Great Yarmouth (1)

Once a year, I go on an excursion to an east coast resort: this year to Great Yarmouth, an unexpectedly interesting large and historic town, with a huge medieval parish church, the remains of its town walls, complete with surviving circular brick-and-flint towers, and the so-called Rows, little medieval alleyways which connected the three main streets until heavily bombed in the war. Much good eighteenth-century building, when the town was prosperous from the herring trade. And grand nineteenth-century pleasure palaces, including a hippodrome, dating from when the railway arrived and the day tripper.

We started at the Fishermen’s Hospital, almshouses provided by the Corporation for retired fishermen in 1702. Good plasterwork decoration and a statue of Charity in the middle:-

Pevsner is a bit sniffy about St. George, but it was designed by John Price, a London architect, and has a good English baroque quality, now turned appropriately into a theatre:-

Later, we poked our nose inside to see the lightly adapted interior, now well used:-

Opposite, on King Street, are the old Church Rooms, all brick and terracotta, now decayed:-

These are two shots of the Rows, each with their number prominently displayed:-

Then we came across the first of the surviving medieval towers, now inhabited:-

The last stop before lunch were the two Row Houses which were preserved by the Office of Works after the war, with their good surviving woodwork and plasterwork ceilings:-

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3 thoughts on “Great Yarmouth (1)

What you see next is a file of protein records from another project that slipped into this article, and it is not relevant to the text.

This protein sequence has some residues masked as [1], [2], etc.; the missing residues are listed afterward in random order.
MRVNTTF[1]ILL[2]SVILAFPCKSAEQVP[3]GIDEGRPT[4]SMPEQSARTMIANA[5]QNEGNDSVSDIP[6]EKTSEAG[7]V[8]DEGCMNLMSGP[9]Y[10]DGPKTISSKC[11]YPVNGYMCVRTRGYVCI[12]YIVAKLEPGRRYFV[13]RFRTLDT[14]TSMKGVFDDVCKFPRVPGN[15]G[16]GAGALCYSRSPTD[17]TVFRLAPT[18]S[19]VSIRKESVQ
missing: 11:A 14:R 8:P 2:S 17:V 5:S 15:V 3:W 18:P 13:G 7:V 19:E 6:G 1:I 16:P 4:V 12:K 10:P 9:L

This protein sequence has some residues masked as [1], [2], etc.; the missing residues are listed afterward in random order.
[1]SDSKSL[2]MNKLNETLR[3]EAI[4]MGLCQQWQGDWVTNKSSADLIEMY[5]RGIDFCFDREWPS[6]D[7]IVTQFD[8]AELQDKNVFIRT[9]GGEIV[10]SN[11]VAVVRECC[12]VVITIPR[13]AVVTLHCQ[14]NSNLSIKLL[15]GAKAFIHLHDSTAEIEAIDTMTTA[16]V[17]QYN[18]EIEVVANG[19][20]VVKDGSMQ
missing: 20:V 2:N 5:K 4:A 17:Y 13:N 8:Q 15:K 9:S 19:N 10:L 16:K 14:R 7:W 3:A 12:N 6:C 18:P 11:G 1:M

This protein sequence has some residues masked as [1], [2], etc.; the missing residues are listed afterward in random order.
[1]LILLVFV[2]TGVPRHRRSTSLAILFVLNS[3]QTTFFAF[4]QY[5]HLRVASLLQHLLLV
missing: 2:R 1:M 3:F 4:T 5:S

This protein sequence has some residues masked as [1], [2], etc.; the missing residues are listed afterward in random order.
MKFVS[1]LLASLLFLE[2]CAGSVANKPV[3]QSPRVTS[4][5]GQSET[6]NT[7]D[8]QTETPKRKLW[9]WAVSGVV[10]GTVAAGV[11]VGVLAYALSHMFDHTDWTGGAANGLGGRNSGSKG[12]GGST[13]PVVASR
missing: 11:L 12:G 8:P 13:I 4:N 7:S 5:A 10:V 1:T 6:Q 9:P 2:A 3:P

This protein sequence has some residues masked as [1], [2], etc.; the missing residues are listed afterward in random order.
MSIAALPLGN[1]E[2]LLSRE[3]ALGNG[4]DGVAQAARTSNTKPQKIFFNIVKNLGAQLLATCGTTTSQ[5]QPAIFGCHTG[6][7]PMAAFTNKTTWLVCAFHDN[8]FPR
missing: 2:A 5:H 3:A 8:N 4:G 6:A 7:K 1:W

1. Sue Harvey says:

    Dear Mr Charles Aumarez Smith ,
    Yesterday on a day visit to GY I went to the ‘Time and Tide ‘ museum , i came out buzzing as I had found something positive to do with GY that wasn’t chips off the market. I commute regularly between London and Gorleston and have seen ( and commented to friends ) the continuing decline of the sea side town of Great Yarmouth, even sadly saying to friends for them not to visit the town when they come to stay at my flat , but recommending them to go to other parts of East Anglia.instead. Yesterday this changed and I am determined to do something about people’s views about the area ( including mine)
    I had already started this , by making a trail of places used by Danny Boyle when filming the soon to be released movie Yesterday ’, some of which was filmed in Gorleston ( the house opposite my parents was used for a fortnight to film in ) , so some locations used In the movie I already know , however I have to wait for the picture to come out in a couple of months time to take this trail for friends to use, to the next stage
    I am hoping that one of your annual excursions to an east coast resort will be to Gorleston on Sea … to see not only the beach but also the Pavilion theatre
    Thank you again for helping restore my faith in the area .
    Sue Harvey

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